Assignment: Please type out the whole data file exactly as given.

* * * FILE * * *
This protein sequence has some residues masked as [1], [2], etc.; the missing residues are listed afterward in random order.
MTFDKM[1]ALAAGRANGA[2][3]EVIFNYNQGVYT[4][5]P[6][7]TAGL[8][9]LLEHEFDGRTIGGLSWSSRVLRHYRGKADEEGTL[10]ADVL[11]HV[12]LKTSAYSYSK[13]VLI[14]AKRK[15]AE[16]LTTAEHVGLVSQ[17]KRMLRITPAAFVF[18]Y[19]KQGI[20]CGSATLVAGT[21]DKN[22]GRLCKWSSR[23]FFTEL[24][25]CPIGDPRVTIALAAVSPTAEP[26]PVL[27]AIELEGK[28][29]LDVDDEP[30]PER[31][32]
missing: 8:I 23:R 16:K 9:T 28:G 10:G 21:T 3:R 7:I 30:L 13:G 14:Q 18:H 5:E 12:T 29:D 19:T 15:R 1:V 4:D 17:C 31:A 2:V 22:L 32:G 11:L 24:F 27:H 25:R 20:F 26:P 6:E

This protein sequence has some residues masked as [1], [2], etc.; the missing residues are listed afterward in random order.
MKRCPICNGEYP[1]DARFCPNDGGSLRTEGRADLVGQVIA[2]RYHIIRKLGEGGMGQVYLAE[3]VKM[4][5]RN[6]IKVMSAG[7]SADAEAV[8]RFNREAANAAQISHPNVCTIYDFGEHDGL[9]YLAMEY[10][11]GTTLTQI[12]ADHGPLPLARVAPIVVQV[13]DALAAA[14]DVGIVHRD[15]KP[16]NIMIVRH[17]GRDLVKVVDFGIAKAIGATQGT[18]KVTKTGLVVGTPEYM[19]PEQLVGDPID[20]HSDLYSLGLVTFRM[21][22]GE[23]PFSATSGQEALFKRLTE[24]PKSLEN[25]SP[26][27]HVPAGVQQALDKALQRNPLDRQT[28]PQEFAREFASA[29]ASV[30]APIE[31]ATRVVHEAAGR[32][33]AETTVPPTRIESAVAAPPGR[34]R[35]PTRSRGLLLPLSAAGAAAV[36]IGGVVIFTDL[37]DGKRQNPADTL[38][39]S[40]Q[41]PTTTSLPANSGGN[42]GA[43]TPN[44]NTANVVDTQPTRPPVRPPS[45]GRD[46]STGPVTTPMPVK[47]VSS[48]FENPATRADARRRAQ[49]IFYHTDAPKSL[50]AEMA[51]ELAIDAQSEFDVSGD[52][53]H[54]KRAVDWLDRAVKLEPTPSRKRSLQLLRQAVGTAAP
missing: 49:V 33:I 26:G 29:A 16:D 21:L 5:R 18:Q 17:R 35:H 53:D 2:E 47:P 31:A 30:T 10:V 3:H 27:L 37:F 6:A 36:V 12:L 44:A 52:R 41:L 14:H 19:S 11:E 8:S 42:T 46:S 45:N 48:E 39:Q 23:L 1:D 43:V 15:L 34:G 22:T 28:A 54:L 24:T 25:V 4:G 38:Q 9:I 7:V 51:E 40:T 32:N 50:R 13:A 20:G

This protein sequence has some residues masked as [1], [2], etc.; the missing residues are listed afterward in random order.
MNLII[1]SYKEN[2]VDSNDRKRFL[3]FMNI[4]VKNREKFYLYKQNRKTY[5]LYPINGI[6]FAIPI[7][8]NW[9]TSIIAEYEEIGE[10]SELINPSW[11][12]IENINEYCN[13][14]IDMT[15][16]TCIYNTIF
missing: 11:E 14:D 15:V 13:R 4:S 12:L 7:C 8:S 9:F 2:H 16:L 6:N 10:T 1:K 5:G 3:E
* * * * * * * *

This protein sequence has some residues masked as [1], [2], etc.; the missing residues are listed afterward in random order.
MTFDKM[1]ALAAGRANGA[2][3]EVIFNYNQGVYT[4][5]P[6][7]TAGL[8][9]LLEHEFDGRTIGGLSWSSRVLRHYRGKADEEGTL[10]ADVL[11]HV[12]LKTSAYSYSK[13]VLI[14]AKRK[15]AE[16]LTTAEHVGLVSQ[17]KRMLRITPAAFVF[18]Y[19]KQGI[20]CGSATLVAGT[21]DKN[22]GRLCKWSSR[23]FFTEL[24][25]CPIGDPRVTIALAAVSPTAEP[26]PVL[27]AIELEGK[28][29]LDVDDEP[30]PER[31][32]
missing: 8:I 23:R 16:K 9:T 28:G 10:G 21:T 3:R 7:I 30:L 13:G 14:Q 18:H 5:E 12:T 29:D 19:T 15:R 1:V 4:D 17:C 31:A 2:V 22:L 32:G 11:L 24:F 27:H 25:R 20:F 26:P 6:E

This protein sequence has some residues masked as [1], [2], etc.; the missing residues are listed afterward in random order.
MKRCPICNGEYP[1]DARFCPNDGGSLRTEGRADLVGQVIA[2]RYHIIRKLGEGGMGQVYLAE[3]VKM[4][5]RN[6]IKVMSAG[7]SADAEAV[8]RFNREAANAAQISHPNVCTIYDFGEHDGL[9]YLAMEY[10][11]GTTLTQI[12]ADHGPLPLARVAPIVVQV[13]DALAAA[14]DVGIVHRD[15]KP[16]NIMIVRH[17]GRDLVKVVDFGIAKAIGATQGT[18]KVTKTGLVVGTPEYM[19]PEQLVGDPID[20]HSDLYSLGLVTFRM[21][22]GE[23]PFSATSGQEALFKRLTE[24]PKSLEN[25]SP[26][27]HVPAGVQQALDKALQRNPLDRQT[28]PQEFAREFASA[29]ASV[30]APIE[31]ATRVVHEAAGR[32][33]AETTVPPTRIESAVAAPPGR[34]R[35]PTRSRGLLLPLSAAGAAAV[36]IGGVVIFTDL[37]DGKRQNPADTL[38][39]S[40]Q[41]PTTTSLPANSGGN[42]GA[43]TPN[44]NTANVVDTQPTRPPVRPPS[45]GRD[46]STGPVTTPMPVK[47]VSS[48]FENPATRADARRRAQ[49]IFYHTDAPKSL[50]AEMA[51]ELAIDAQSEFDVSGD[52][53]H[54]KRAVDWLDRAVKLEPTPSRKRSLQLLRQAVGTAAP
missing: 49:V 33:I 26:G 29:A 16:D 21:L 5:R 18:Q 17:R 35:H 53:D 2:E 47:P 31:A 30:T 10:V 3:H 27:L 37:F 6:A 36:V 12:L 44:A 52:R 41:L 14:H 19:S 11:E 8:S 42:T 46:S 45:N 48:E 39:Q 23:L 1:D 43:V 15:L 34:G 22:T 28:A 54:L 24:T 25:V 4:G 38:Q 9:I 7:V 51:E 40:T 32:N 50:R 13:A 20:G

This protein sequence has some residues masked as [1], [2], etc.; the missing residues are listed afterward in random order.
MNLII[1]SYKEN[2]VDSNDRKRFL[3]FMNI[4]VKNREKFYLYKQNRKTY[5]LYPINGI[6]FAIPI[7][8]NW[9]TSIIAEYEEIGE[10]SELINPSW[11][12]IENINEYCN[13][14]IDMT[15][16]TCIYNTIF
missing: 11:E 14:D 15:V 13:R 4:S 12:L 7:C 8:S 9:F 2:H 16:L 6:N 10:T 1:K 5:G 3:E